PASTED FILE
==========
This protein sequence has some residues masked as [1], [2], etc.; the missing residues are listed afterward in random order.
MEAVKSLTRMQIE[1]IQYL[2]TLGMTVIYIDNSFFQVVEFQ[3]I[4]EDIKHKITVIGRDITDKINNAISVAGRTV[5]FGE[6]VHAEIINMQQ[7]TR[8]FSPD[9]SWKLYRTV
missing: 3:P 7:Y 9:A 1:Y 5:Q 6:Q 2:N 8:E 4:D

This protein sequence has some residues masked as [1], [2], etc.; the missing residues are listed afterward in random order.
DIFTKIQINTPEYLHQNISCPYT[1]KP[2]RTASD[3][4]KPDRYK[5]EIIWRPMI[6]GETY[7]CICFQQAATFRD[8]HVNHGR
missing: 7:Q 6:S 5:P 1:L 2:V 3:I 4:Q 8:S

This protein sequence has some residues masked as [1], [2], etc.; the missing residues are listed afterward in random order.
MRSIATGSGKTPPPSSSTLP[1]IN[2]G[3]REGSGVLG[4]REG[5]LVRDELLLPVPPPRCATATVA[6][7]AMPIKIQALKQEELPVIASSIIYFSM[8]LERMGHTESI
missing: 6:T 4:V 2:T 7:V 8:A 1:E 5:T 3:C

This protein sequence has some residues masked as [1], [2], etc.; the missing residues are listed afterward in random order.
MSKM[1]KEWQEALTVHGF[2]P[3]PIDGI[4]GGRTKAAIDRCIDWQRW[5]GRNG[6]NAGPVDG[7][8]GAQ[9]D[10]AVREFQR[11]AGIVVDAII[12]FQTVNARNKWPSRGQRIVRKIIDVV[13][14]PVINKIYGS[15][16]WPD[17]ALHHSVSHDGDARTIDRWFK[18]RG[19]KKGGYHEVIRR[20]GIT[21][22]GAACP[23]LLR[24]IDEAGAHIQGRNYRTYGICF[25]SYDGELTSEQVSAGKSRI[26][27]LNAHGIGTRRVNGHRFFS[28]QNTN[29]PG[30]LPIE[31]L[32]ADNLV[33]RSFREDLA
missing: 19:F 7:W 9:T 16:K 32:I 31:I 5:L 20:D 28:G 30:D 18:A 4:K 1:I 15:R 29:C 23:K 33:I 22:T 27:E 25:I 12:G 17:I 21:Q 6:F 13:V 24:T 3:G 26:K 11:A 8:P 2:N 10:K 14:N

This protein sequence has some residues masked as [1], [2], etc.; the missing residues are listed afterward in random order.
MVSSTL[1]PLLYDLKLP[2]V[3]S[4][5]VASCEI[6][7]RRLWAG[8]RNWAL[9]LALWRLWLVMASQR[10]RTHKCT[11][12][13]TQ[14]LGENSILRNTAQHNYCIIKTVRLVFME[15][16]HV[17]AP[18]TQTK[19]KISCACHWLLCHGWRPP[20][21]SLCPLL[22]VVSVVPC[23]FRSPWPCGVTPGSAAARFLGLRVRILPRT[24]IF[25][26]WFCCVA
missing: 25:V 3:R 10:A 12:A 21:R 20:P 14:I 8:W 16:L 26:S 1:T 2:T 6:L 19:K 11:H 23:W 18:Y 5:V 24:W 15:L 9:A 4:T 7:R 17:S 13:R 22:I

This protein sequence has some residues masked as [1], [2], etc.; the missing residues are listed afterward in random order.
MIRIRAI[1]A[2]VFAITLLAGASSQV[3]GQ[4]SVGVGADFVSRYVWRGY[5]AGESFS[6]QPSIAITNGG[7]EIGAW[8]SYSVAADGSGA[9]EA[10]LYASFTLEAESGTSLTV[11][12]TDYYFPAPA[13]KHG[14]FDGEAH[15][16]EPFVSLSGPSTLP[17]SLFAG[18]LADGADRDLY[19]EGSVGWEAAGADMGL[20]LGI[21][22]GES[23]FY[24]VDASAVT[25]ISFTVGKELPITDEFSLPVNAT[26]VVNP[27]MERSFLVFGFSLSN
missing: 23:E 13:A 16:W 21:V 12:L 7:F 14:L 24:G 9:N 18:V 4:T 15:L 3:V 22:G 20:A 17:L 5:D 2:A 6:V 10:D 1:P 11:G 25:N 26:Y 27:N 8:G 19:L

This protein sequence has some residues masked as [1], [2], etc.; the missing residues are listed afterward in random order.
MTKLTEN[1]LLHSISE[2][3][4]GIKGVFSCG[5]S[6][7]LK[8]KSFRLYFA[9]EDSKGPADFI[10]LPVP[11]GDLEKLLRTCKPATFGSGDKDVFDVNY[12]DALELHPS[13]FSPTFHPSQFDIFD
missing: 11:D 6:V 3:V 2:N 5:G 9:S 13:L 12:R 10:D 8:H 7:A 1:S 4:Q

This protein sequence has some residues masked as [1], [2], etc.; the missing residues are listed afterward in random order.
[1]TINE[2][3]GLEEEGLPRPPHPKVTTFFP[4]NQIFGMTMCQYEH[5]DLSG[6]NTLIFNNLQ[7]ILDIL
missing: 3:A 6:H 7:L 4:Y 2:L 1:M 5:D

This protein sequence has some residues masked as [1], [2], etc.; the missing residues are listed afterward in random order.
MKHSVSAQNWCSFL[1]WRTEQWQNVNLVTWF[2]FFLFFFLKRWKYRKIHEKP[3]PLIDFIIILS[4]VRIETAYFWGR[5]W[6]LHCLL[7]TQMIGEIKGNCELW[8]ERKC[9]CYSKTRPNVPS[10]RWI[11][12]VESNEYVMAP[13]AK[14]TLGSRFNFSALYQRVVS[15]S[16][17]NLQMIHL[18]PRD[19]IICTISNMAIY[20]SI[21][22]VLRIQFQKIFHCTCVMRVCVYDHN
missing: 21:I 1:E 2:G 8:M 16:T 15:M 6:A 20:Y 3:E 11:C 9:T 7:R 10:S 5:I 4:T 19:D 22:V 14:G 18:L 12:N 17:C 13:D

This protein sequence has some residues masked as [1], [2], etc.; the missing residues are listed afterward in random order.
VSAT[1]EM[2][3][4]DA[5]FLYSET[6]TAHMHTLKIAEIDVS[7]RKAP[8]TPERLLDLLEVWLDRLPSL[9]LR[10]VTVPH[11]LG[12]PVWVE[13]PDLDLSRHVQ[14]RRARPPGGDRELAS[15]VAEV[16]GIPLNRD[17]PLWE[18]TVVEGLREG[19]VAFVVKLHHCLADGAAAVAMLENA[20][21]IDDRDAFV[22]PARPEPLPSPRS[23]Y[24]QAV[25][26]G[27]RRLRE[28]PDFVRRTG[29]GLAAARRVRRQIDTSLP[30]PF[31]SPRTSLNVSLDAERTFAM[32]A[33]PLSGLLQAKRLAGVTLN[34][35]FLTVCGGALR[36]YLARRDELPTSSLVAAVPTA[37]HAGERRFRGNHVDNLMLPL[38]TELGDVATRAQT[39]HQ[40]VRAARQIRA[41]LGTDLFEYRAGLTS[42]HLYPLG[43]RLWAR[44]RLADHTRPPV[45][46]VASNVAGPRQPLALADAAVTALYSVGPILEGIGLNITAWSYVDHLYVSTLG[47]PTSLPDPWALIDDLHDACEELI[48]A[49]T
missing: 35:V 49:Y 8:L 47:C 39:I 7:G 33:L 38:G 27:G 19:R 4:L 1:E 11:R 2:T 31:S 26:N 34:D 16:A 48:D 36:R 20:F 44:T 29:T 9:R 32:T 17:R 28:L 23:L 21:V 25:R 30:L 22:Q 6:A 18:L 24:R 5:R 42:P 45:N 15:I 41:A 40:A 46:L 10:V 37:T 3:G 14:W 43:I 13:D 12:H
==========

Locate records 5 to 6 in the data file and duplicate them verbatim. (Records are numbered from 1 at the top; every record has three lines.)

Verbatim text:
This protein sequence has some residues masked as [1], [2], etc.; the missing residues are listed afterward in random order.
MVSSTL[1]PLLYDLKLP[2]V[3]S[4][5]VASCEI[6][7]RRLWAG[8]RNWAL[9]LALWRLWLVMASQR[10]RTHKCT[11][12][13]TQ[14]LGENSILRNTAQHNYCIIKTVRLVFME[15][16]HV[17]AP[18]TQTK[19]KISCACHWLLCHGWRPP[20][21]SLCPLL[22]VVSVVPC[23]FRSPWPCGVTPGSAAARFLGLRVRILPRT[24]IF[25][26]WFCCVA
missing: 25:V 3:R 10:A 12:A 21:R 20:P 14:I 8:W 16:L 26:S 1:T 2:T 6:L 19:K 11:H 23:W 18:Y 5:V 24:W 15:L 9:A 4:T 7:R 17:S 13:R 22:I

This protein sequence has some residues masked as [1], [2], etc.; the missing residues are listed afterward in random order.
MIRIRAI[1]A[2]VFAITLLAGASSQV[3]GQ[4]SVGVGADFVSRYVWRGY[5]AGESFS[6]QPSIAITNGG[7]EIGAW[8]SYSVAADGSGA[9]EA[10]LYASFTLEAESGTSLTV[11][12]TDYYFPAPA[13]KHG[14]FDGEAH[15][16]EPFVSLSGPSTLP[17]SLFAG[18]LADGADRDLY[19]EGSVGWEAAGADMGL[20]LGI[21][22]GES[23]FY[24]VDASAVT[25]ISFTVGKELPITDEFSLPVNAT[26]VVNP[27]MERSFLVFGFSLSN
missing: 23:E 13:A 16:W 21:V 12:L 7:F 14:L 24:G 9:N 18:V 4:T 15:L 3:V 22:G 20:A 17:L 5:D 2:A 6:V 10:D 1:P 11:G 25:N 26:Y 27:N 8:G 19:L